friends or to get a work out class in. Very rarely does it dawn on me to slow down, take a breath and just be. I have to admit the longing for those alone moments has been pretty strong lately. I find myself missing it so much it’s 2 parts hurt and 1 part guilt. Hurt because I feel like I am missing out on being connected to myself in a spiritual and mentally clear state and guilt because I feel like I am a mom and I shouldn’t need so much for myself. The mantra in my head lately has been, “I need a break, I need a break,”but you can’t quite say to anyone, “hey can you watch my kids for an hour so I can just freaking be?” The assumption is it I have down time, I should always, always be with my
children. If I am not at work, I should be with my children and if I am not with my children I should be filling those time slots with the other areas of my life in serious neglect.
Surprisingly I had 2 open times slots recently that allowed for some brief and needed alone time. These slots just happened to occur because I was due somewhere and had a little extra time prior
and nothing to do. Once happened to be last Thursday. I was meeting some old co-workers for drinks (ok I get that this sounds like a break, but in truth to me a break is being alone) and they could not be there until 4 and I had gotten out of work at 3. I went to a coffee shop down the street and got a cup of tea and sat on the seat the closest to the street. Most people alone anywhere have a book or phone in their hands, appearing as though you are never really alone if a task is in front of your face. Instead I left it in my purse and watched the street traffic. Cars, people, it didn’t matter, I was just in heaven with the fact that I could just sit there and people watch. I guess to a degree I am starved of it. I had just such peace sitting there. No email needed to be sent, no text responded, no little hand pulling on my shirt, no mess to be cleaned up. Just a quiet little moment of clarity. When I realized this was all I needed in my life right now, I was basically in wonderment of how much things have changed for me and how much I have valued my own personal time now. How I don’t even need something electronic in my hand while being alone. It was just nice to have a peaceful mind.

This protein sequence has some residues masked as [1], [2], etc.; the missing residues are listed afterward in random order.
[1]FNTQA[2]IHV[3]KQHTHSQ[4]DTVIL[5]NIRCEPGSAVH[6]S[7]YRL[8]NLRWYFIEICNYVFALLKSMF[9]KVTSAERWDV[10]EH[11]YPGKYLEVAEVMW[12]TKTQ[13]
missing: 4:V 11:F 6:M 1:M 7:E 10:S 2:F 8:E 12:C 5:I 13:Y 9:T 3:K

Now I know what you are thinking. I am complaining and I should be blessed to have healthy, happy rug rats of my own. That so many people are struggling with having children and I should be lucky to
have what I have and I get it and I agree. Maybe I am complaining and maybe I am being selfish, but I am ok with that. This is what I need to function and I don’t think it’s doing anyone any justice by doing a comparison. What one mom might need could be starkly different from what I need. Being a mom has for certain taught me to really believe in the old cliché about walking a mile in someone else’s shoes. Yes I do everything in my power to be the best mom I can be, but I have realized if I am not treating myself well, I just can’t be that mom that they need. That maybe it is about saying “listen, I freaking need a break.” A nurse from the hospital called me about a month after my second son was born to check how or if I was dealing with post pardem depression. I couldn’t really answer her, but she did give me a great piece of advice and it was “the best way to keep away the post pardem depression or blues is to carve out an hour every single day for yourself away from the kids.” That
could mean going for a walk, taking a drive to listen to music, calling a friend to vent, whatever it may be, it’s just time for you. I wish I could find that time every day, but even every week would definitely suffice. And in the end it’s a lesson learned, we need what we need when we need it, and its ok to not
have to apologize for that and it doesn’t make you a bad mom for wanting that. It makes you a good mom for actually realizing it.